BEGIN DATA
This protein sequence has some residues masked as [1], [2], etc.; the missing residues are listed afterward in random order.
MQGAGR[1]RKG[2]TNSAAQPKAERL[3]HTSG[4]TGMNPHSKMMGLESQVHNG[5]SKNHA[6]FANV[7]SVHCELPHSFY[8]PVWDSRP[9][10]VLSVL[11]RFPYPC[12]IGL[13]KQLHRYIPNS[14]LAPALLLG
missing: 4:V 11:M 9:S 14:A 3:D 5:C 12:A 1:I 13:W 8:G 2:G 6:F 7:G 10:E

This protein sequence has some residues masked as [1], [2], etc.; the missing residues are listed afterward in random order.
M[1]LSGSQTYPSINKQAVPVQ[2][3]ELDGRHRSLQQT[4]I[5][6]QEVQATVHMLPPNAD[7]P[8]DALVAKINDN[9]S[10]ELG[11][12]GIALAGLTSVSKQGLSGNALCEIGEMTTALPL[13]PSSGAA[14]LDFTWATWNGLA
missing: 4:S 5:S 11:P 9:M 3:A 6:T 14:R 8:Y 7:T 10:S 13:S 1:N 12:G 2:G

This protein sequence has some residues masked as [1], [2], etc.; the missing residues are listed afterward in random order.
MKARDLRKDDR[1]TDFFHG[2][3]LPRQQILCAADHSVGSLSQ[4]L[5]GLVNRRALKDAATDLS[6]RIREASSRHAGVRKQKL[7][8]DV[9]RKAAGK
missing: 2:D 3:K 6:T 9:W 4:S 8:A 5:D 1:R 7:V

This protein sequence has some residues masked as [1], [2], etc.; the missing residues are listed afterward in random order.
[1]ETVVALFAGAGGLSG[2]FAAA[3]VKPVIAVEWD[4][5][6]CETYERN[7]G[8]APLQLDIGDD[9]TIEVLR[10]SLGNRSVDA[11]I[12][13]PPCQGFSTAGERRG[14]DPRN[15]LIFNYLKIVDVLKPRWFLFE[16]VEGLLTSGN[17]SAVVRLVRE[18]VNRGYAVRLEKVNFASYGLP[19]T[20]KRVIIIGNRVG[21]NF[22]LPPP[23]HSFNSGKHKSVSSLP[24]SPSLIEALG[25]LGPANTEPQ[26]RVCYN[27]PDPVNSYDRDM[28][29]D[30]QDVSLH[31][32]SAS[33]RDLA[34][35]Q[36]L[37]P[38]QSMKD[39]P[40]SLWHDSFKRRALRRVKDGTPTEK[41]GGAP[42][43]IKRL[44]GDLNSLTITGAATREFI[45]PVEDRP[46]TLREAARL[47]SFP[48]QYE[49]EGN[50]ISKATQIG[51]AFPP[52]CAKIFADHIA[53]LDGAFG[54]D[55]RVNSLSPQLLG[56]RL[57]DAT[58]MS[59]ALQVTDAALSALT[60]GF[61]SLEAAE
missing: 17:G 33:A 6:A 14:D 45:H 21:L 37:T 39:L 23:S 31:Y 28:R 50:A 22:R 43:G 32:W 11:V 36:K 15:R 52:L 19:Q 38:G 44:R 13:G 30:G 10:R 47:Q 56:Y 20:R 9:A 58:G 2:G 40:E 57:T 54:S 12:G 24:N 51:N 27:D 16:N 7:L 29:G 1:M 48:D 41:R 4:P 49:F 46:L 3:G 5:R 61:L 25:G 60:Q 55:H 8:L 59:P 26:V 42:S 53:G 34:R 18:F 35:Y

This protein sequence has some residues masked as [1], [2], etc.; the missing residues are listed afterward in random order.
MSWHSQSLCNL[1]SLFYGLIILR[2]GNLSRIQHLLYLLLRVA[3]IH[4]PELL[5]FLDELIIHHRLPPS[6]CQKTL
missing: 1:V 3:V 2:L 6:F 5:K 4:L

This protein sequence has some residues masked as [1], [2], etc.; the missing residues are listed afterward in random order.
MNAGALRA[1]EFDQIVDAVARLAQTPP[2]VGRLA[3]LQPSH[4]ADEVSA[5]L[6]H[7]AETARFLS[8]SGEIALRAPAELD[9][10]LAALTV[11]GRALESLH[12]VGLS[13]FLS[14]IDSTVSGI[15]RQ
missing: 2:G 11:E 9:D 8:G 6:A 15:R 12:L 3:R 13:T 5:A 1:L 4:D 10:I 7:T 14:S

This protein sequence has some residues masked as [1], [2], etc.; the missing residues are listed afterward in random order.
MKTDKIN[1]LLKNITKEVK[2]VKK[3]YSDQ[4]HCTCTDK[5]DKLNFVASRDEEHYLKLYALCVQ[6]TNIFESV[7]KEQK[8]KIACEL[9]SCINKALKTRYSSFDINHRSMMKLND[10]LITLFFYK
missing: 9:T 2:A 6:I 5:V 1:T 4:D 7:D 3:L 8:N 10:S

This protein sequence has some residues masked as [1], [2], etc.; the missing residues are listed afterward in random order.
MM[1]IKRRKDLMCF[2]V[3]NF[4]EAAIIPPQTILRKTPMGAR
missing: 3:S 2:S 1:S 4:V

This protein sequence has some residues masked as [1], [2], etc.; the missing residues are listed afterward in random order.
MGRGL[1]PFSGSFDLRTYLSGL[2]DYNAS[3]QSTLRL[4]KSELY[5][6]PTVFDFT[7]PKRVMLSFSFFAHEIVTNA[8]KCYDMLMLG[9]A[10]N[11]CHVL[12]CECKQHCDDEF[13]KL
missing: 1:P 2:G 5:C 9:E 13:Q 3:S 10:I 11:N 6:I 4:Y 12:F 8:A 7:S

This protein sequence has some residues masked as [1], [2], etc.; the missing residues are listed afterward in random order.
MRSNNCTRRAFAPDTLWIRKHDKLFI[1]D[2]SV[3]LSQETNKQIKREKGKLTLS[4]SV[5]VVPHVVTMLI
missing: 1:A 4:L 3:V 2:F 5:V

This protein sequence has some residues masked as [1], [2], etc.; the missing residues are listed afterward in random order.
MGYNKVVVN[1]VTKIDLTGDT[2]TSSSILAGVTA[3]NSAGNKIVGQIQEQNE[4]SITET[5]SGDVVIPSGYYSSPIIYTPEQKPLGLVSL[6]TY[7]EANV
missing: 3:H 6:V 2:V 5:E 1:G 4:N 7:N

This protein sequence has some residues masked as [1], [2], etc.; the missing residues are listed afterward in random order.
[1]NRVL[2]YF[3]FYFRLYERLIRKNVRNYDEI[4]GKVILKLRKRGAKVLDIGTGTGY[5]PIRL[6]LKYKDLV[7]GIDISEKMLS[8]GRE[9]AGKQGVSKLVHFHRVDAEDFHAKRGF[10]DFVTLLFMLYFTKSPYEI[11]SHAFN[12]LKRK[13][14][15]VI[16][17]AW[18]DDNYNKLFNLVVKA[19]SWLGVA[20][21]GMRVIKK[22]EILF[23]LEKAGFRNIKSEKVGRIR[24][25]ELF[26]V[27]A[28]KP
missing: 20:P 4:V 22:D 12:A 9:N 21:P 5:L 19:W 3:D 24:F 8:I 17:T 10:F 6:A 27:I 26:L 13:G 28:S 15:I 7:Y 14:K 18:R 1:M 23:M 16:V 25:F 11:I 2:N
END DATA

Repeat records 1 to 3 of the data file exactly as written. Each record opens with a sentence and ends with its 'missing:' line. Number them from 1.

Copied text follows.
This protein sequence has some residues masked as [1], [2], etc.; the missing residues are listed afterward in random order.
MQGAGR[1]RKG[2]TNSAAQPKAERL[3]HTSG[4]TGMNPHSKMMGLESQVHNG[5]SKNHA[6]FANV[7]SVHCELPHSFY[8]PVWDSRP[9][10]VLSVL[11]RFPYPC[12]IGL[13]KQLHRYIPNS[14]LAPALLLG
missing: 4:V 11:M 9:S 14:A 3:D 5:C 12:A 1:I 13:W 8:G 2:G 6:F 7:G 10:E

This protein sequence has some residues masked as [1], [2], etc.; the missing residues are listed afterward in random order.
M[1]LSGSQTYPSINKQAVPVQ[2][3]ELDGRHRSLQQT[4]I[5][6]QEVQATVHMLPPNAD[7]P[8]DALVAKINDN[9]S[10]ELG[11][12]GIALAGLTSVSKQGLSGNALCEIGEMTTALPL[13]PSSGAA[14]LDFTWATWNGLA
missing: 4:S 5:S 11:P 9:M 3:A 6:T 14:R 8:Y 7:T 10:S 13:S 1:N 12:G 2:G

This protein sequence has some residues masked as [1], [2], etc.; the missing residues are listed afterward in random order.
MKARDLRKDDR[1]TDFFHG[2][3]LPRQQILCAADHSVGSLSQ[4]L[5]GLVNRRALKDAATDLS[6]RIREASSRHAGVRKQKL[7][8]DV[9]RKAAGK
missing: 2:D 3:K 6:T 9:W 4:S 8:A 5:D 1:R 7:V